If I had to sum up Company of Heroes 3 in one sentence, I’d say it’s an excellent real-time strategy game, technically sound – but also not ambitious. I like this game, but I don’t think it pushes the boundaries the way its predecessors did. So, on the one hand, this seems like a missed opportunity to some extent, but on the other hand, it’s very easy to run very high settings on different devices.
I really wanted to cover this because it’s an RTS with a completely different spin where you command allied forces or Axis forces from a top-down perspective. The goal of the game is not only to defeat the enemy while micromanaging the base and gathering resources. The idea is to capture and hold territory, which will then provide you with resources to equip and build up your small forces. There are no huge armies here, just a company of troops where infantry is moved around and requisitioned as a unit. There’s no Starcraft-style build queue and you don’t produce hundreds of units to send them to their deaths like Command and Conquer.
Company of Heroes is about keeping individual units alive as long as possible, sticking to covers, using special abilities and gaining more experience, which translates into new advantages on the battlefield. New soldiers are not as effective as seasoned veterans, so a victorious Commander usually has good micromanagement and positioning skills. In short, it’s a different form of RTS with a smaller, more tactical feel. This is what made 2006’s Company of Heroes so compelling, and after going back to the original release and 2013 sequel, I began to realize just how undemanding the new game was in terms of technology.
Let’s be clear – the game still looks great and has a lot to offer. The geometric details are higher, to the point that a close-up of the fruit cart on the battlefield shows each fruit individually. Similarly, in Company of Heroes 3 you can see a common emphasis on having all textures and materials created in a physics-based way: the metals of the tanks have a really great look, and are vastly different from the surrounding stone or earth in terms of material quality. Textures are also generally created at a higher resolution than ever before, and importantly, without a lot of detail pre-painted in the diffuse texture, so they don’t look too noisy. The details now depend on the properties of the material, as in the modern game.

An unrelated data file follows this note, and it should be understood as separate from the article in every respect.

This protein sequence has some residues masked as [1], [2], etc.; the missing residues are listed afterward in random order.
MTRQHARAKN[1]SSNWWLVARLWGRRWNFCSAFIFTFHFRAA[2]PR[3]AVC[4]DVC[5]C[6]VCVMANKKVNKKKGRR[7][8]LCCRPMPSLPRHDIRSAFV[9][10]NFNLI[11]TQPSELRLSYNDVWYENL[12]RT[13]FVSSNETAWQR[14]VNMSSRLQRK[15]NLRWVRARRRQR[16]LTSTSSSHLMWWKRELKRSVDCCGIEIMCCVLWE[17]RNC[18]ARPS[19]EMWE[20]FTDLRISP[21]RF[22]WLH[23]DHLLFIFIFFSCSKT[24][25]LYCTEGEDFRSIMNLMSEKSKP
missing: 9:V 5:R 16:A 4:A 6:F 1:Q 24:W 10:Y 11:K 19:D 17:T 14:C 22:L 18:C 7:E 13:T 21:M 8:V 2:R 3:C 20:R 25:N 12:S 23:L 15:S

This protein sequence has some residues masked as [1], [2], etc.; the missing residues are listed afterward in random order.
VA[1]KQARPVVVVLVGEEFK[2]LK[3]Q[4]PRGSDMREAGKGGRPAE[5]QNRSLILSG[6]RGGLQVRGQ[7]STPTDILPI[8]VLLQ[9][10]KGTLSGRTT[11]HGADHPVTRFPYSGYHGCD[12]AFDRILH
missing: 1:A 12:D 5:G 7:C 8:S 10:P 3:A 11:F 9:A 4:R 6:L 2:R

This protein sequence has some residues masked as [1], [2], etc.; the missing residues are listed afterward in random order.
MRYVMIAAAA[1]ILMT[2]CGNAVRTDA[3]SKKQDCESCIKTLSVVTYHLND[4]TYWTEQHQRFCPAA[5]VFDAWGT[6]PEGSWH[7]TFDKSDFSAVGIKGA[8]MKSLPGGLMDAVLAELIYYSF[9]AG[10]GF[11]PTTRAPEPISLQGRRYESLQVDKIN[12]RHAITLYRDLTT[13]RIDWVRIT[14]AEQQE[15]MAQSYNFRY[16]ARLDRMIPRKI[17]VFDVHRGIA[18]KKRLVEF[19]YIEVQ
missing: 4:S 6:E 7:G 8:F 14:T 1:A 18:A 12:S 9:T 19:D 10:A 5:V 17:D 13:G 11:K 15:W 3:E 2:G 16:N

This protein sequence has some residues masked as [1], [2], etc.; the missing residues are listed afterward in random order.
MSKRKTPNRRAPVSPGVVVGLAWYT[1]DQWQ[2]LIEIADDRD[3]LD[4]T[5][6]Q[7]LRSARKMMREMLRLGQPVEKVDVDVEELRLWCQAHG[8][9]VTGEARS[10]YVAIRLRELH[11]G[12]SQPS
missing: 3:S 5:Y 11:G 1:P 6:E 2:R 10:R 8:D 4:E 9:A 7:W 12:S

The animations are also of high quality – get a close-up of the infantry in combat and you can see how their weapons work by showing the obvious recoil when firing – there are also custom animations for each unit when reloading occurs when magazines are deactivated. Coupled with the detailed destruction that the series is famous for, where buildings explode and where every piece of cover you see can be destroyed or leveled by a vehicle, then yes, Company of Heroes 3 looks quite beautiful. However, there are many elements that could benefit from further improvements.
One of the best examples can be found with the game’s shadows: the game uses shadow maps, and the transition between different quality levels is irritating at close range. Older Company of Heroes titles handled this better – even the first game from 2006. The new sequel is more detailed, but with the odd shadows it looks oddly sterile by comparison. The new geometry and texture details are not as noticeable because they are not properly shaded.